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HomeNewsForbes: Govt should have consulted CARICOM over Trump meeting

Forbes: Govt should have consulted CARICOM over Trump meeting

Former Bahamas Ambassador to CARICOM Picewell Forbes said yesterday that the government should have consulted with other CARICOM leaders before attending a multi-lateral meeting with four other Caribbean leaders and U.S. President Donald Trump last Friday.

Prime Minister Dr. Hubert Minnis joined the leaders of Jamaica, Haiti, Saint Lucia and Dominican Republic in the meeting with Trump in Mar-a-Lago, Palm Beach, Florida.

Forbes’ comments follow criticism from several CARICOM prime ministers over the meeting.

“I think that the prime minister should have met with the [CARICOM] chairman especially…there should have been some level of collaboration,” he told The Nassau Guardian.

“If that didn’t take place, that is somewhat sad.”

He added, “We are…all one region. I would have hoped that we would have had some collaboration at the regional level first.

“I am hoping that the prime minister would have had some outreach to the other CARICOM leaders…so we don’t have this [diverging] of platforms of CARICOM.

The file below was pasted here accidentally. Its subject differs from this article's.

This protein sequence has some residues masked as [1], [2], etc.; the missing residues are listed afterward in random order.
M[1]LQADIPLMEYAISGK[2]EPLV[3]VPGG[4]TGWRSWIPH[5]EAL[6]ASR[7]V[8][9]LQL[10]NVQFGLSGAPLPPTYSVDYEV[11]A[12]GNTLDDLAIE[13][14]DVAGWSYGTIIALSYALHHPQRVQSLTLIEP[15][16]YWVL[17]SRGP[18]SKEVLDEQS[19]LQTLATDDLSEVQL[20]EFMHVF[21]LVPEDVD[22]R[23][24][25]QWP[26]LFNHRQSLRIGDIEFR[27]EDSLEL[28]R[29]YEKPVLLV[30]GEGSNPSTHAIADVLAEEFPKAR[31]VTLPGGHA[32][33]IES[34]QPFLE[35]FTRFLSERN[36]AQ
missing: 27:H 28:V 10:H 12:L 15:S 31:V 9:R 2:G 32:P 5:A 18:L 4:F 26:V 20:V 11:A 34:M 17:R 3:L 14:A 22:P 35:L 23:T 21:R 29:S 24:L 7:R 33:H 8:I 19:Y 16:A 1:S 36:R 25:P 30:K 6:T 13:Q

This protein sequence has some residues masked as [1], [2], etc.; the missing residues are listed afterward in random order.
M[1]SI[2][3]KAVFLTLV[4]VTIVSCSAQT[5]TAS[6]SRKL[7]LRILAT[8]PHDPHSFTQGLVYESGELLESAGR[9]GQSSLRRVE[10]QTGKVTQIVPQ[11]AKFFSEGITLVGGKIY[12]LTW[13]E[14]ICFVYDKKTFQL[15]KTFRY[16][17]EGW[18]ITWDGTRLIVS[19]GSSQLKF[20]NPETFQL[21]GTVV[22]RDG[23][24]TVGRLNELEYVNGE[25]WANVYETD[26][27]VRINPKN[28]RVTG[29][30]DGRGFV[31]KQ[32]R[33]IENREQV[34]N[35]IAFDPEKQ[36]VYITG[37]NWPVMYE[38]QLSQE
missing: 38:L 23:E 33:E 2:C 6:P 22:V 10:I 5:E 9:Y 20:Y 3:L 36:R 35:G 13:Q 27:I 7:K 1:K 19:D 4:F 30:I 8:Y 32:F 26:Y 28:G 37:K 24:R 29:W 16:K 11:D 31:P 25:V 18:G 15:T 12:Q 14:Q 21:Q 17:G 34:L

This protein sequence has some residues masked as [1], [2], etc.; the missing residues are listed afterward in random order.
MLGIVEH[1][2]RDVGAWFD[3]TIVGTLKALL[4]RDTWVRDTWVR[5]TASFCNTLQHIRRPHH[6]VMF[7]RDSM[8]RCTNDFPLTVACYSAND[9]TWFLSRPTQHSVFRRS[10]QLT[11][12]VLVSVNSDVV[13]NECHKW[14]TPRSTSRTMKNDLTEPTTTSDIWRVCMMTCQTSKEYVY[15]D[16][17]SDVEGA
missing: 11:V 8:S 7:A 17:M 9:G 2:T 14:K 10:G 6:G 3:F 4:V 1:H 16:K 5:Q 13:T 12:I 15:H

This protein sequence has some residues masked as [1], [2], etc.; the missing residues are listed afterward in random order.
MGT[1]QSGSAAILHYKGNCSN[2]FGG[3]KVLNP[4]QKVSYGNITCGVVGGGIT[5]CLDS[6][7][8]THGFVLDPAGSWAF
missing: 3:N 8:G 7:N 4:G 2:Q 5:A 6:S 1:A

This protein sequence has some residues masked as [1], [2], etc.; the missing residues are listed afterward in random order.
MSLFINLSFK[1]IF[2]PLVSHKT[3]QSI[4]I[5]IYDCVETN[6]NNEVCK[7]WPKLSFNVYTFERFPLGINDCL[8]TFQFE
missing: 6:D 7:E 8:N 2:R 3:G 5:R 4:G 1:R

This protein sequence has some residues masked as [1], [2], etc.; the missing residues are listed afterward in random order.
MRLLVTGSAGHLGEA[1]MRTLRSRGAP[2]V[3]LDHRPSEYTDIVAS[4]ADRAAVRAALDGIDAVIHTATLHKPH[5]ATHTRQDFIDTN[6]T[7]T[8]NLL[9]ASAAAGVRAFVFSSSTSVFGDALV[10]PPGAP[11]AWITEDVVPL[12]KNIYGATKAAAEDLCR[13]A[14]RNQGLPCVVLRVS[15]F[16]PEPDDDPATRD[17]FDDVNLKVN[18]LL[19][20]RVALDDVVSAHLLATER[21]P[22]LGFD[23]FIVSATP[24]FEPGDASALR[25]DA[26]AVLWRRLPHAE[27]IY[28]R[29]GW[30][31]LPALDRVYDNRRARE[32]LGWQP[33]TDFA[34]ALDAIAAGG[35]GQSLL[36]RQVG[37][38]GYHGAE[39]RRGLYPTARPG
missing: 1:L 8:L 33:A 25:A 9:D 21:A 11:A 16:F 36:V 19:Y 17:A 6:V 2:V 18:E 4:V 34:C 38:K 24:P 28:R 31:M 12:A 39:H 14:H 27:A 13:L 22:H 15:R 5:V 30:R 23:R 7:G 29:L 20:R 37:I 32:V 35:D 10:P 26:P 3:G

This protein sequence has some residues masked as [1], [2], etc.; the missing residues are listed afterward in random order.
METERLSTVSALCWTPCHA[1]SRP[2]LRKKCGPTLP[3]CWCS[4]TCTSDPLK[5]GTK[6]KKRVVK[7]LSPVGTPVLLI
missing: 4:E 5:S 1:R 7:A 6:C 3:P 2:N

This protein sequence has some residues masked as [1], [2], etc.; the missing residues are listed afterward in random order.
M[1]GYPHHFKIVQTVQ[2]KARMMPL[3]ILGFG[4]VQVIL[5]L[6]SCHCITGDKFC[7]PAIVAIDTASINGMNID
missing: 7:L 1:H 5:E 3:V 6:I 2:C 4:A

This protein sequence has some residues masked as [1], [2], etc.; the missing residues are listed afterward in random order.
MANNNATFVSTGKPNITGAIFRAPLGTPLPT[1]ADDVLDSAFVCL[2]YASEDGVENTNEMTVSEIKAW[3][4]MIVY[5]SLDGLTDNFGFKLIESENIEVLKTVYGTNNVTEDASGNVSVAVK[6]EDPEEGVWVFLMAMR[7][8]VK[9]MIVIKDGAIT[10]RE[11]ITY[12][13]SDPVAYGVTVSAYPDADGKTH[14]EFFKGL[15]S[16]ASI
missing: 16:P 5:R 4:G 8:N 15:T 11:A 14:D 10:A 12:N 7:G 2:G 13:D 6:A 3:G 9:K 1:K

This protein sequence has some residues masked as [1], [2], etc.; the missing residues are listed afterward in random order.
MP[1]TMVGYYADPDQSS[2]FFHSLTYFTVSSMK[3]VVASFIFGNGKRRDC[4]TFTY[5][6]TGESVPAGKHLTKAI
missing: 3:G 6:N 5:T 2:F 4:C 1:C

“[Four] leaders going and another [11] not being there, it doesn’t send a very good message of cohesion, and Caribbean cooperation in the sense of unity in the region, which is not a good sign to show to the world.” 

The meeting exposed deep divisions among CARICOM members, with Antigua and Barbuda Prime Minister Gaston Browne even suggesting that his fellow prime ministers were “weak-minded” and treated like “servants”.

Trump invited only leaders from the Caribbean countries that voted with the U.S. in support of an Organization of American States (OAS) resolution to recognize Juan Guaido as Venezuelan president and not Nicolas Maduro.

Maduro won the election, which has been heavily criticized by international observers.

In a statement addressing the meeting, the White House Office of the Press Secretary said the president would use the meeting “as an opportunity to thank these countries for their support for peace and democracy in Venezuela”.

Prime Minister of Saint Vincent and the Grenadines Ralph Gonsalves on Saturday referred to the U.S. positions and actions regarding Venezuela as “a creeping coup d’état against a legitimate government”, and suggested that the Mar-a-Lago meeting was an attempt to divide the region.

CARICOM has called for a non-interventionist strategy and encouraged dialogue between the opposing groups that both claim stewardship of the country.


Staff Reporter at The Nassau Guardian
Rachel joined The Nassau Guardian in January 2019. Rachel covers national issues.
Education: Virginia in Charlottesville, BA in Foreign Affairs and Spanish
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